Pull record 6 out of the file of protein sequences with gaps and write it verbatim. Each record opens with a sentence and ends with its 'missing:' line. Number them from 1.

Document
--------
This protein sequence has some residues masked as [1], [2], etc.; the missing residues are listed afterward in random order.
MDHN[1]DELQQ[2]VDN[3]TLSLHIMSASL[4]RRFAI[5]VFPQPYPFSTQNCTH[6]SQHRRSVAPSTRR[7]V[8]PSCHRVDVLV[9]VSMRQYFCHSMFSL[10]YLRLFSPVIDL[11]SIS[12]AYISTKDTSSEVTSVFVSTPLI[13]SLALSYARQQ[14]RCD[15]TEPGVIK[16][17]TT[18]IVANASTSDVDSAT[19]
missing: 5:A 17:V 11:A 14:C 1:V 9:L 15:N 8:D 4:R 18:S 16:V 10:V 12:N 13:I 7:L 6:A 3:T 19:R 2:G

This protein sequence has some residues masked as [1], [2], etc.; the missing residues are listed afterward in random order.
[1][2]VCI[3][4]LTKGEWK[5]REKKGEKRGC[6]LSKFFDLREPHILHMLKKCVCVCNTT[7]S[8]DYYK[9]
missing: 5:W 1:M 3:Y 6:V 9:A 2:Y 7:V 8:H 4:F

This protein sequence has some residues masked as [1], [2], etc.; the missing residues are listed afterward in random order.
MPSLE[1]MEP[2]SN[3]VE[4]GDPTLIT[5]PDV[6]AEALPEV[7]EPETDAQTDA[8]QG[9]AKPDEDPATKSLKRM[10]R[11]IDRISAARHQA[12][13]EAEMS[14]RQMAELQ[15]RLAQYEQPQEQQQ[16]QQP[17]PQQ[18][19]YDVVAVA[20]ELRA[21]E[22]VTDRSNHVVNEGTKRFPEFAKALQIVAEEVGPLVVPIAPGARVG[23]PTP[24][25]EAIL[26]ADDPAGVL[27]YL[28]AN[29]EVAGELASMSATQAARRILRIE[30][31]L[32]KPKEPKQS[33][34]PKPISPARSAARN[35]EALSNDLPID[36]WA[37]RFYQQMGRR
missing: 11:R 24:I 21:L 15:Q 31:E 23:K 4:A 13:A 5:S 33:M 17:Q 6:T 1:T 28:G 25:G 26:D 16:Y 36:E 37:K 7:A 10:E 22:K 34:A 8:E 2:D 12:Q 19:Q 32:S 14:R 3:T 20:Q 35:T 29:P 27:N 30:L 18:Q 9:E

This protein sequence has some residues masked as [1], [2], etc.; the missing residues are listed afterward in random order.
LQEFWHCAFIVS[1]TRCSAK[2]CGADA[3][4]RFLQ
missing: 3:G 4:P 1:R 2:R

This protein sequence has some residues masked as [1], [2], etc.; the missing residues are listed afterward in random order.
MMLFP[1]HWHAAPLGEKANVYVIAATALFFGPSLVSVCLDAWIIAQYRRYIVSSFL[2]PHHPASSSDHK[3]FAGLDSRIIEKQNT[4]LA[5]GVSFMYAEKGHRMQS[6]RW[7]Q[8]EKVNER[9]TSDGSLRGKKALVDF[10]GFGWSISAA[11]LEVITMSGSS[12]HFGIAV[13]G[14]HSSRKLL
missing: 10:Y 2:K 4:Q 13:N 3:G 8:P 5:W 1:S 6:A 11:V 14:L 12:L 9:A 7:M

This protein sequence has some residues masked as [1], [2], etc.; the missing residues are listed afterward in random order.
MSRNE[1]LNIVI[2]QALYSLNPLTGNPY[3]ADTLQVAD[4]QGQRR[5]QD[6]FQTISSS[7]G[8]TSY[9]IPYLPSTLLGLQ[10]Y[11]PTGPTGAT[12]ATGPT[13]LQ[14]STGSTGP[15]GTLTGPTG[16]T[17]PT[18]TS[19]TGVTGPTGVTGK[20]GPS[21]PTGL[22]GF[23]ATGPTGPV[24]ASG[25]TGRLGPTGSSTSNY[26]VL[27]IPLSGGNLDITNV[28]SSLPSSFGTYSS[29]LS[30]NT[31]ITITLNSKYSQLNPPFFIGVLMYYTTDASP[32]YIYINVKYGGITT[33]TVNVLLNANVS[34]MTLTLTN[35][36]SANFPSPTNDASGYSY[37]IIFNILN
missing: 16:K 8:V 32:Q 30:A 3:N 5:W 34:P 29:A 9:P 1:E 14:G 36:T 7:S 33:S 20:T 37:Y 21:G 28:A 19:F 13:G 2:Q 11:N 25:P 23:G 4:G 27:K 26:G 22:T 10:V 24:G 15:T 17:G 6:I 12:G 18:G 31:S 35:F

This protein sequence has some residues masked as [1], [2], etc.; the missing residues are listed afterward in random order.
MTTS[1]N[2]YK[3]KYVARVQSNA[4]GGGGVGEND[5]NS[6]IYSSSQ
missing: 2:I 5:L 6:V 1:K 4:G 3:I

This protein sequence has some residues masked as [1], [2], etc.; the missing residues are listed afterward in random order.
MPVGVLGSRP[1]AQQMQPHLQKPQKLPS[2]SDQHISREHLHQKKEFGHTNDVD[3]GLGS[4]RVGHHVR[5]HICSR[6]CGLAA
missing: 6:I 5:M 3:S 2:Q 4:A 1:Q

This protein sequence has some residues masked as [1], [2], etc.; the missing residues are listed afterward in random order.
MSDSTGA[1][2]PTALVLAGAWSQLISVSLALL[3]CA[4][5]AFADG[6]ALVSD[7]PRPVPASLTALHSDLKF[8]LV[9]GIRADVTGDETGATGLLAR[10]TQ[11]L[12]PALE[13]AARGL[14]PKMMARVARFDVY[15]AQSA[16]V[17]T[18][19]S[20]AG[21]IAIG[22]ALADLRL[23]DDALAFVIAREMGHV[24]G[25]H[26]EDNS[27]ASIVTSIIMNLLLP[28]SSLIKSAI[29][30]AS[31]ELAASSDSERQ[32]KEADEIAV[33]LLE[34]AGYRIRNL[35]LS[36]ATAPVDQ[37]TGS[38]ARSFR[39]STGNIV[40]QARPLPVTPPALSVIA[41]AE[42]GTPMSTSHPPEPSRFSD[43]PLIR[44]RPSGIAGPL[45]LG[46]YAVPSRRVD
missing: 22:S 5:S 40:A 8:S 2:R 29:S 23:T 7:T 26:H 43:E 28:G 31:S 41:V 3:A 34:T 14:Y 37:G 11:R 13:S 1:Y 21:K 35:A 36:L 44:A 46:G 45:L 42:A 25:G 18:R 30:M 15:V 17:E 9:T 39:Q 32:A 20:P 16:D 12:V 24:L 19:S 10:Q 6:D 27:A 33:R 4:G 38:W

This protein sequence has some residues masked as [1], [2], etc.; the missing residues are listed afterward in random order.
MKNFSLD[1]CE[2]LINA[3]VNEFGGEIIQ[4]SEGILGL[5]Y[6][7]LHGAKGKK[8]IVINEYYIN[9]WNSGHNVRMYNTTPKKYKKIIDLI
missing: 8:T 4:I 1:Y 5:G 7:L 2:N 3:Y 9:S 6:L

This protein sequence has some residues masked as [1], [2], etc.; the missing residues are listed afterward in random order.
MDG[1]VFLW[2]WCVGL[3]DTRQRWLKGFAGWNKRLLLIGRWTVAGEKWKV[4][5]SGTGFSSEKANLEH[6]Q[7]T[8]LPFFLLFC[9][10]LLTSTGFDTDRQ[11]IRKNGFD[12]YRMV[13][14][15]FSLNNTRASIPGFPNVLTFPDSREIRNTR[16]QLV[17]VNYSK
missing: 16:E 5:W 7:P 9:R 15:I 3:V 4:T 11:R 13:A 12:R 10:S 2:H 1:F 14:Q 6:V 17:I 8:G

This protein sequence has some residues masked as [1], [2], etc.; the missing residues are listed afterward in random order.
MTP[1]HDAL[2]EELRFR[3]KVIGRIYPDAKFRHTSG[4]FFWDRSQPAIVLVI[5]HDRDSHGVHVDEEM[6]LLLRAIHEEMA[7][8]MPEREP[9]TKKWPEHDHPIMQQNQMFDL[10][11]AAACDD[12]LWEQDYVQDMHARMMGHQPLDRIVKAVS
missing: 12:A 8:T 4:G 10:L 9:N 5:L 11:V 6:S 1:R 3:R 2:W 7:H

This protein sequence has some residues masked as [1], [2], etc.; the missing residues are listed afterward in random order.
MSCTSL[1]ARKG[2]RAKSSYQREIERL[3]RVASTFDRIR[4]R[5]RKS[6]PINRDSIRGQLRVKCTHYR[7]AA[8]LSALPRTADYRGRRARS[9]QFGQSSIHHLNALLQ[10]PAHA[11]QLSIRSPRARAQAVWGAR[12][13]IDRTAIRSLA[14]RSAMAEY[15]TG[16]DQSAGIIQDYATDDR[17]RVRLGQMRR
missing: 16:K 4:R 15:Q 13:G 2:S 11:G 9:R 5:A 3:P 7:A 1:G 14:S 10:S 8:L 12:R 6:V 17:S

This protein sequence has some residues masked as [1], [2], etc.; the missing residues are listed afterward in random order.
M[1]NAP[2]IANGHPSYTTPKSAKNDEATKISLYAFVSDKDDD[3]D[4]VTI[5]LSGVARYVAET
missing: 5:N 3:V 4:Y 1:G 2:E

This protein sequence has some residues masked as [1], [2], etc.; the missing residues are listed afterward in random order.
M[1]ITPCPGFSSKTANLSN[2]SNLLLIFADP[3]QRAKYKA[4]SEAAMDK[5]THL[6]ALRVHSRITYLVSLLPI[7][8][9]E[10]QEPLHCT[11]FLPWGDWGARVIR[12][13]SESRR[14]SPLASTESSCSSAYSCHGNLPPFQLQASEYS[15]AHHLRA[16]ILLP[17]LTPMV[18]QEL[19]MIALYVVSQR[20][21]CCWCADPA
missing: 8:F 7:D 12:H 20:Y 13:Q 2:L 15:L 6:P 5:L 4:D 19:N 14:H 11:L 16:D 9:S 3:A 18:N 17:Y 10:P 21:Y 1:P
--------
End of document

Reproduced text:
This protein sequence has some residues masked as [1], [2], etc.; the missing residues are listed afterward in random order.
MSRNE[1]LNIVI[2]QALYSLNPLTGNPY[3]ADTLQVAD[4]QGQRR[5]QD[6]FQTISSS[7]G[8]TSY[9]IPYLPSTLLGLQ[10]Y[11]PTGPTGAT[12]ATGPT[13]LQ[14]STGSTGP[15]GTLTGPTG[16]T[17]PT[18]TS[19]TGVTGPTGVTGK[20]GPS[21]PTGL[22]GF[23]ATGPTGPV[24]ASG[25]TGRLGPTGSSTSNY[26]VL[27]IPLSGGNLDITNV[28]SSLPSSFGTYSS[29]LS[30]NT[31]ITITLNSKYSQLNPPFFIGVLMYYTTDASP[32]YIYINVKYGGITT[33]TVNVLLNANVS[34]MTLTLTN[35][36]SANFPSPTNDASGYSY[37]IIFNILN
missing: 16:K 8:V 32:Q 30:A 3:N 5:W 34:P 29:A 9:P 1:E 14:G 36:T 7:S 33:S 20:T 37:Y 21:G 28:A 19:F 13:G 2:Q 11:N 25:P 23:G 4:G 27:K 26:G 22:T 10:V 24:G 15:T 17:G 6:I 12:G 18:G 31:S 35:F